Screen Shot 2013-06-05 at 4.35.34 PMFor the third year in a row,  museums around the county are offering free admission to active duty military personnel and their families through Labor Day.  At last count, about 2,000 institutions are participating in this Blue Star Museum initiative.  A

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handy map at the NEA’s Blue Star Museum page lets you click on a state and see a list of all participating museums.  They range from fine art museums to natural history, botanical gardens, and speciality museums.



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Veterans’ Day

Our gratitude goes out to all veterans and their families.



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War and Its Wake

It has been an amazing privilege to contribute a chapter to War Trauma and Its Wake: Expanding the Circle of Healing which Routledge is publishing in May/June.

Here is a flyer with the table of contents  in pdf form: War Trauma and Its Wake (it also offers a 20% discount on pre-orders).  The chapter I contributed deals with the journey home for physically wounded troops and their families and it is greatly informed by the troops and families we got to know while making Chaplains Under Fire.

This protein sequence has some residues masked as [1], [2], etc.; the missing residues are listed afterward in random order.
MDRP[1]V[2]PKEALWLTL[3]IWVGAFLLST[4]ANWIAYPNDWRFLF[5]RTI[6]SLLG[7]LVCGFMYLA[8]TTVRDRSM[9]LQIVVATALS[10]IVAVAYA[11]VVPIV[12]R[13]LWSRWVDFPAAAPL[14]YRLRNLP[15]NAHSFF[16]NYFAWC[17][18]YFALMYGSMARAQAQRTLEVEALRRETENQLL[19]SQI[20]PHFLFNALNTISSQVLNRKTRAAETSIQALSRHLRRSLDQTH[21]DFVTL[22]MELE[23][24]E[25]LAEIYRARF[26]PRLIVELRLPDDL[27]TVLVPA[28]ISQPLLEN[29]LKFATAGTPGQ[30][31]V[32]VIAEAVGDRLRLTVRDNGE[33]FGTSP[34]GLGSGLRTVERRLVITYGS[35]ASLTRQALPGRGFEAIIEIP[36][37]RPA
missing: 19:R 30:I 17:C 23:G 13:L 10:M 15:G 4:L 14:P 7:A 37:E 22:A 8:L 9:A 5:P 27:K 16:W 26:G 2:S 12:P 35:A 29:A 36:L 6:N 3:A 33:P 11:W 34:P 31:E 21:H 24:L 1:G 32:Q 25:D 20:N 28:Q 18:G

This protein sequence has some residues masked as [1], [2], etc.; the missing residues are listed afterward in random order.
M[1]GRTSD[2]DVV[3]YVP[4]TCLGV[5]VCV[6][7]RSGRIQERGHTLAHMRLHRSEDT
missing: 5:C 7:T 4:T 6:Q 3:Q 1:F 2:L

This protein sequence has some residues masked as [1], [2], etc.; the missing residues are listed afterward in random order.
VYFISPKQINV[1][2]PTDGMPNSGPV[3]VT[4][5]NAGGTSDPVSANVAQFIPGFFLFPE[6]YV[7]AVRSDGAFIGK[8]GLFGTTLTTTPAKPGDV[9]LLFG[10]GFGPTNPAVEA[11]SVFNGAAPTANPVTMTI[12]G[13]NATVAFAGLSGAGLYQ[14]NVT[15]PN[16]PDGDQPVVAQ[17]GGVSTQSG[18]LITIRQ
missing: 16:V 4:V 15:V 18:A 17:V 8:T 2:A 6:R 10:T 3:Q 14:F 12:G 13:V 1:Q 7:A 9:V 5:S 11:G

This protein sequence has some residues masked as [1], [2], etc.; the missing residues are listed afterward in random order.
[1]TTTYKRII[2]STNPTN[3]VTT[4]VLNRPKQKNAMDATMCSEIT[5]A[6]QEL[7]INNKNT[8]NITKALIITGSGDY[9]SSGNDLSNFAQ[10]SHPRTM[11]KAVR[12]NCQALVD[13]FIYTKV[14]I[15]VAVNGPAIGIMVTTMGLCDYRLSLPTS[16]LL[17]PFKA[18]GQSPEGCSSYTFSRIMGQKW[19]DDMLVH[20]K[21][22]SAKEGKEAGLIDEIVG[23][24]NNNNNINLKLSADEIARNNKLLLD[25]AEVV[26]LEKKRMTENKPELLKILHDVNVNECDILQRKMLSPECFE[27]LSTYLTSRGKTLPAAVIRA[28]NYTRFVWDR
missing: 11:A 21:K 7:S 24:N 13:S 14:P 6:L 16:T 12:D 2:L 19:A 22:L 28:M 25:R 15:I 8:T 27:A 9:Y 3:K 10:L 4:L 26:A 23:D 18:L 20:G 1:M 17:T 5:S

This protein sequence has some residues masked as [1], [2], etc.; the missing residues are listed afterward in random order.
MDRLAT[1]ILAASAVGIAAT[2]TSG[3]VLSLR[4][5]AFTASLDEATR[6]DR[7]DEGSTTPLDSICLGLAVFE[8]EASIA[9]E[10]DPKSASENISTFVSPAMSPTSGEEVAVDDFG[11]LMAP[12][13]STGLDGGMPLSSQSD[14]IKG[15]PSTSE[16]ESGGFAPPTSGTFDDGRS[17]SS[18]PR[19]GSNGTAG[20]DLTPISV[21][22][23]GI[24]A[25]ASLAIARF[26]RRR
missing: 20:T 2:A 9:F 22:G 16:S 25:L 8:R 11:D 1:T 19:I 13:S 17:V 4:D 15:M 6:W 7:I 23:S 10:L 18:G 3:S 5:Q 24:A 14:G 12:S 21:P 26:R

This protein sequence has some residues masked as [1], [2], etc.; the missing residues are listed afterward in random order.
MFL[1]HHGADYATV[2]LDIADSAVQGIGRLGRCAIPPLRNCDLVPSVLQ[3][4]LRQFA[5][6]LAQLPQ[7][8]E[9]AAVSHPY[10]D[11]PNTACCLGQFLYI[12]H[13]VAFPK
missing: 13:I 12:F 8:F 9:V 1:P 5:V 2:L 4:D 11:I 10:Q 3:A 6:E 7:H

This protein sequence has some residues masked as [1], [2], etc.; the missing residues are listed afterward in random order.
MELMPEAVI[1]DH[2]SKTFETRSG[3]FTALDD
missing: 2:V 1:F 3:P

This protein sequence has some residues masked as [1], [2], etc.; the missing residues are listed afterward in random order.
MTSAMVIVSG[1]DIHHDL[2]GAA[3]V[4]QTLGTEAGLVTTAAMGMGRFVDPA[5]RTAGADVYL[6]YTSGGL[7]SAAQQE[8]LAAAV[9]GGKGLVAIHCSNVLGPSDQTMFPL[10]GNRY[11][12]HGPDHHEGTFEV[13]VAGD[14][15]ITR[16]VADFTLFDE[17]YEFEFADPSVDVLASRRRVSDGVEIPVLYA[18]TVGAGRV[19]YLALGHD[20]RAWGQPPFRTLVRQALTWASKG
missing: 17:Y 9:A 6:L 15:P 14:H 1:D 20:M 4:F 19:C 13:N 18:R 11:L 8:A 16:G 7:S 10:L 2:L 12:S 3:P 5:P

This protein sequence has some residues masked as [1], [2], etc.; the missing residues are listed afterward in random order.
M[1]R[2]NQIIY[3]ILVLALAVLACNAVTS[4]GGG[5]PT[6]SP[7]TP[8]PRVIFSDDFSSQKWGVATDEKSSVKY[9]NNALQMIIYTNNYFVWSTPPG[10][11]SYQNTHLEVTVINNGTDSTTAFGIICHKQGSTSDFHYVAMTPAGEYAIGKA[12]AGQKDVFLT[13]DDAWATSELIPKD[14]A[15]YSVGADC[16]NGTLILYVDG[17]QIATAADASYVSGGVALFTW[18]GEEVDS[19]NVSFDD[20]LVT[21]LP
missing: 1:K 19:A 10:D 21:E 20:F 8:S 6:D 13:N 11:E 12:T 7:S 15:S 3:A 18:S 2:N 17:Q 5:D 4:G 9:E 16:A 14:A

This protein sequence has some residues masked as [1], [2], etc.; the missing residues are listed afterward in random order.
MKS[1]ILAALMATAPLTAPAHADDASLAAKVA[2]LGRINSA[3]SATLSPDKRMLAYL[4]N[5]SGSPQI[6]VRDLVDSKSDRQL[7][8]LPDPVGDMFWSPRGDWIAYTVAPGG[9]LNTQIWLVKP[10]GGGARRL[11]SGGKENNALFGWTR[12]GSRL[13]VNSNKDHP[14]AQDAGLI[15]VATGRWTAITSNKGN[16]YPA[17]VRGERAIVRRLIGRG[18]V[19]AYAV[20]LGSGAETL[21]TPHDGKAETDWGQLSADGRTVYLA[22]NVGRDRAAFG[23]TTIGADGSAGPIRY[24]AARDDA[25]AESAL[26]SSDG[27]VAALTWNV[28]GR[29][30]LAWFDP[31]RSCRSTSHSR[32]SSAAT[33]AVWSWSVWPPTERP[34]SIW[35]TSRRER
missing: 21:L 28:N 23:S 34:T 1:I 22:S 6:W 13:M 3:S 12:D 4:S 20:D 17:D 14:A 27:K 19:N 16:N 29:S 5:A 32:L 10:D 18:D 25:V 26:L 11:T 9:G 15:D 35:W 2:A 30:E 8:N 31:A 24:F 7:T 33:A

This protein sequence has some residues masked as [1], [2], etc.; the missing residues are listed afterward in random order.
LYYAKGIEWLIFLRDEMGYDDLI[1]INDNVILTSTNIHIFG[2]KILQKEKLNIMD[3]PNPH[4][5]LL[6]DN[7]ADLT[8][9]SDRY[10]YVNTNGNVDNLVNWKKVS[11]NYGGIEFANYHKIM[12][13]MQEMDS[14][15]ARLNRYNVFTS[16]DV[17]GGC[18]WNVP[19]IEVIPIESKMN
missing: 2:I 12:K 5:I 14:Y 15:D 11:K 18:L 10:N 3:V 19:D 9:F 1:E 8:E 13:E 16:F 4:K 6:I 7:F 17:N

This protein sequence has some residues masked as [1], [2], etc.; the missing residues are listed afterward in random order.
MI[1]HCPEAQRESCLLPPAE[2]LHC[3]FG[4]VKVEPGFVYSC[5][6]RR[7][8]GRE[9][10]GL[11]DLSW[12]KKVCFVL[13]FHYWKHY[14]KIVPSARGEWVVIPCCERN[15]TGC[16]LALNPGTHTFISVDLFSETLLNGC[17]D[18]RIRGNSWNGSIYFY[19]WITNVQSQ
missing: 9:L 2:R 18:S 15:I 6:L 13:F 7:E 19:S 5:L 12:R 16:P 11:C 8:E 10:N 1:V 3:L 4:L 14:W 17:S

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The heavy toll on chaplains

A very interesting report by Religion & Ethics Newsweekly explores the toll on chaplains of their service in combat.   As reporter Lucky Severson points out,

According to the army, since the beginning of the war in Iraq and Afghanistan, it’s chaplains have served a total of more than 20,000 months in combat zones, some have gone on as many as eight tours of duty. One survey revealed that 20 percent of these chaplains had suffered compassion fatigue or some sort of PTSD.

A chaplain with many years of service,  John Read, recounts:

You see the gun shot wounds, the stabbings, the burn patients, all the volatility of the kinds of things you see in a war zone. I mean I recognized there, as a clinically trained chaplain working in a hospital setting how that would affect me in terms of questions of life, death, grief, loss. The things that profoundly become kind of moral, ethical, spiritual aspects of our lives.

reporter Lucky Severson: He tells of seeing the body parts of 38 little Iraqi kids blown up by a terrorist bomb right after learning he had just become a grandfather. And of the soldier who died in his arms.

Chaplain Read: He had just become a naturalized citizen two months before his death, killed in a rocket attack. I held him in my arms as he died and gave him, recited a prayer from his specific faith that he was from, and the peaceful look on his face as he thanked me and died, I will just never forget. But there isn’t a day that I don’t wish that he could somehow be with his wife and kids.

 This report, which aired on Veterans Day, is well worth seeing and, in a sense, picks up where our documentary leaves off.  Think of the chaplain in the film who ensured the dignified transfer of remains in Kuwait or spend much of their deployment in hospitals.